|Click HERE to read a review at the Washington Post.|
From To the Letter; a Celebration of the Lost Art of Letter Writing, by Simon Garfield:
In 1938, what may be the most useful manual of all was published in Shanghai. Written by Chen Kwan Yi and Whang Shih, Key to English Letter Writing was a guide that served double duty: it taught the Chinese how to compose personal and business letters in slightly creaky English, and it provided its English readers with invaluable insight into personal and corporate Chinese customs we may not have otherwise been aware of. Unlike Anglo-American guides, these letter templates did not usually concern misfiring sons and their long-suffering fathers, or how best to address a duchess. Instead, the examples were both more mundane and, conceptually, more profound.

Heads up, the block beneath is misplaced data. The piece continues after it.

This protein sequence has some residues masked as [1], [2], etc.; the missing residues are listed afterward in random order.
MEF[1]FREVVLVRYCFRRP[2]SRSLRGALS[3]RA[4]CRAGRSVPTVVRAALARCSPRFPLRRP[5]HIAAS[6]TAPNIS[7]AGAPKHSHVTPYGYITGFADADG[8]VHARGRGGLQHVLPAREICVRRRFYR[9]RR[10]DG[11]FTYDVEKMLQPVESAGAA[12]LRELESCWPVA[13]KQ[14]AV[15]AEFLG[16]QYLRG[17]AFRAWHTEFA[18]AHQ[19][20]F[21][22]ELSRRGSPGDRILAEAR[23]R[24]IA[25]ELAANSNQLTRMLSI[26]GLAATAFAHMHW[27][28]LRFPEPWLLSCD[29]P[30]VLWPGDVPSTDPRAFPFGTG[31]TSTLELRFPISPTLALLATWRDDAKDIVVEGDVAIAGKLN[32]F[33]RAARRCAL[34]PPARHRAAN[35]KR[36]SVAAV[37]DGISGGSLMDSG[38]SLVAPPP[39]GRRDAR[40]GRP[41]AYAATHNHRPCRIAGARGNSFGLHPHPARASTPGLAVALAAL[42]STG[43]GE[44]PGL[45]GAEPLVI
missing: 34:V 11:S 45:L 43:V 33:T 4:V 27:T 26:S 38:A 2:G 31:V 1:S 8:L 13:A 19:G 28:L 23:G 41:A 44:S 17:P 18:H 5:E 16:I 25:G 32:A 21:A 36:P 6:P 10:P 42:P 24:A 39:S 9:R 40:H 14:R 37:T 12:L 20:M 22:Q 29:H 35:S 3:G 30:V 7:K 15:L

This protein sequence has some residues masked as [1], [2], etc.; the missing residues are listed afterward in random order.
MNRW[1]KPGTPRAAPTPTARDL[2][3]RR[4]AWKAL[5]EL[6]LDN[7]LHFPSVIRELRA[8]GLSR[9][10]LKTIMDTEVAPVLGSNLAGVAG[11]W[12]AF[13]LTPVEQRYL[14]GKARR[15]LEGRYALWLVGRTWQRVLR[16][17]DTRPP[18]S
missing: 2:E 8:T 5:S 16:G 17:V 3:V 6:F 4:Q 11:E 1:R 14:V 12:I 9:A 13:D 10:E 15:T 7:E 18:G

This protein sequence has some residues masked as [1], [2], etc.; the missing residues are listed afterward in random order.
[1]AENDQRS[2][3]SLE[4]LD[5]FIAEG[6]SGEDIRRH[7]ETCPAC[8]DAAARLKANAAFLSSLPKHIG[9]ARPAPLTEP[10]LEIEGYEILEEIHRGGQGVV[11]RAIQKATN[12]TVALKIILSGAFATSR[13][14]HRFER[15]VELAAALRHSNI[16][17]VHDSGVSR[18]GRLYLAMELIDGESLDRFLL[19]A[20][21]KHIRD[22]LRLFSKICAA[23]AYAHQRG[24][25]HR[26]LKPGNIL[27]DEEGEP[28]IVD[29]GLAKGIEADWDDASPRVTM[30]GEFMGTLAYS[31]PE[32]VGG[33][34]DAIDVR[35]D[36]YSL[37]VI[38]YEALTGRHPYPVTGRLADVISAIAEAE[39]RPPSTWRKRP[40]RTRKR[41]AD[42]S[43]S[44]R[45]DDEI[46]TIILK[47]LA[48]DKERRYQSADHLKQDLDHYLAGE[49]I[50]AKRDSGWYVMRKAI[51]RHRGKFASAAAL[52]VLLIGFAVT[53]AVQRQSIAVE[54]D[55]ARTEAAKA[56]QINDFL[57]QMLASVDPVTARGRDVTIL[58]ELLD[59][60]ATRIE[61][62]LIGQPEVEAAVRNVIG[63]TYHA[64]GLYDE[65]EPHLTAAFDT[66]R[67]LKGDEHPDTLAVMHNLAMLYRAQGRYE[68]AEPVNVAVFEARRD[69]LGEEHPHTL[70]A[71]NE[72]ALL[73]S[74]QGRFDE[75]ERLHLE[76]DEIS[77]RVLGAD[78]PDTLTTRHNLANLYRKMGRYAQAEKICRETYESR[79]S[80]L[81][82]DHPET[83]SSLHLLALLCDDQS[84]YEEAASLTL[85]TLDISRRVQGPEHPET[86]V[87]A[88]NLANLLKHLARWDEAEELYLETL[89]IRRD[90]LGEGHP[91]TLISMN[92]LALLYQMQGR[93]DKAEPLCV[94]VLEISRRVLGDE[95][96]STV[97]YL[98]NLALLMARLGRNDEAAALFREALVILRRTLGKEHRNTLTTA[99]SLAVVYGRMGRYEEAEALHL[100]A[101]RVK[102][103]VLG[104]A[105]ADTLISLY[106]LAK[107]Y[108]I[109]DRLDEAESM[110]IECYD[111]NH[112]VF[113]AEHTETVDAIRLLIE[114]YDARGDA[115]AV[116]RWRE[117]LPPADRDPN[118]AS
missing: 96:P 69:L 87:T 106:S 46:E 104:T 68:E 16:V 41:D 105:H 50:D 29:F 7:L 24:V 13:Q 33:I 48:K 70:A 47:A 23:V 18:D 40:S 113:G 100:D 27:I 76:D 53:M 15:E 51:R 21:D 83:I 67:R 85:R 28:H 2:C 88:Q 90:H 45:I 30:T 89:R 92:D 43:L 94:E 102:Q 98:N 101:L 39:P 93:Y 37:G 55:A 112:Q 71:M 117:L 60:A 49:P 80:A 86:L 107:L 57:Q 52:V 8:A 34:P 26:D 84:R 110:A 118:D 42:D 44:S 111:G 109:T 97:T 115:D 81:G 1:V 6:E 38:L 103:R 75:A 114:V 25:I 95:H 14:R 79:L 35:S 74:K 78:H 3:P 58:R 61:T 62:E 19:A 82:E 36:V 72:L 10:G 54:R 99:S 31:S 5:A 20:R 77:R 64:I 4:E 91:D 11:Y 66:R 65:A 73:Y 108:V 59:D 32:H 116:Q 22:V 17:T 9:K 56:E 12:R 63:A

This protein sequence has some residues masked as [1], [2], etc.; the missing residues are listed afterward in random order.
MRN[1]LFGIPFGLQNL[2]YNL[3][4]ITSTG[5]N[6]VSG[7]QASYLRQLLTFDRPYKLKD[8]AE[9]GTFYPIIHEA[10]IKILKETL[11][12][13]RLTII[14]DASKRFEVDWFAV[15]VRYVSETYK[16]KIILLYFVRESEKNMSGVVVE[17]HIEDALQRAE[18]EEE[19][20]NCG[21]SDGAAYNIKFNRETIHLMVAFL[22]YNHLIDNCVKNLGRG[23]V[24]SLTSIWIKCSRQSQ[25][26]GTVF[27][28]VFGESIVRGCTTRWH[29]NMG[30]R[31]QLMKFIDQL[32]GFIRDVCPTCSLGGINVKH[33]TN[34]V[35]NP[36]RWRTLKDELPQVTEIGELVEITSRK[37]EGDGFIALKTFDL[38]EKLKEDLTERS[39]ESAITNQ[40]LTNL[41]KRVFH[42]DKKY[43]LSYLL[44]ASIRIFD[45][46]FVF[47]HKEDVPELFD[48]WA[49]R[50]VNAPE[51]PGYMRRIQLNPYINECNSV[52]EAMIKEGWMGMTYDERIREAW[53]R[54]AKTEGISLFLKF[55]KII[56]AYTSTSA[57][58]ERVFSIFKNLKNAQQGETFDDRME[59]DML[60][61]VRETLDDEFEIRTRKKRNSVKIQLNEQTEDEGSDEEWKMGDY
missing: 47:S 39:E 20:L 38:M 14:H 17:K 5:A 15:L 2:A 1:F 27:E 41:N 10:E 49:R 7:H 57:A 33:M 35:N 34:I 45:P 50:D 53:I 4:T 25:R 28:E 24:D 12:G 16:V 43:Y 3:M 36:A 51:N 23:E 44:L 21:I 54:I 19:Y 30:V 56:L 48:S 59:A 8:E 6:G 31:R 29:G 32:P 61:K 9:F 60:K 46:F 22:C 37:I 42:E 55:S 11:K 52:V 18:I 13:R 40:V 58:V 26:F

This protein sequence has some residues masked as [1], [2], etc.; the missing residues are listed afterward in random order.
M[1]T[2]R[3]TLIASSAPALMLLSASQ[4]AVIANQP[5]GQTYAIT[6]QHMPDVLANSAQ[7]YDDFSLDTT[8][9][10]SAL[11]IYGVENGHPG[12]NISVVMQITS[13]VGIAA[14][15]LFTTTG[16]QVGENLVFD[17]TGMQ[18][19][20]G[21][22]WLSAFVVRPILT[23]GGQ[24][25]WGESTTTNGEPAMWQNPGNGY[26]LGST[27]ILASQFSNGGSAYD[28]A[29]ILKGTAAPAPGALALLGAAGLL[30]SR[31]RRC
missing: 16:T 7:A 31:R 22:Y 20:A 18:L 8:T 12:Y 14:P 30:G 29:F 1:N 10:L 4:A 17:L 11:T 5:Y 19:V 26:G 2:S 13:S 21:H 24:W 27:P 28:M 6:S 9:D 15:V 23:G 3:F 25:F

Upside down, top right corner = Write no more.
Upside down in line with surname = I am engaged.
Centred on right edge = Write immediately!
At right angle, top left corner = I hate you.
The stamp-tilting tradition is maintained today in situations where mail is subject to external scrutiny and censorship, in particular in prisons and in the military.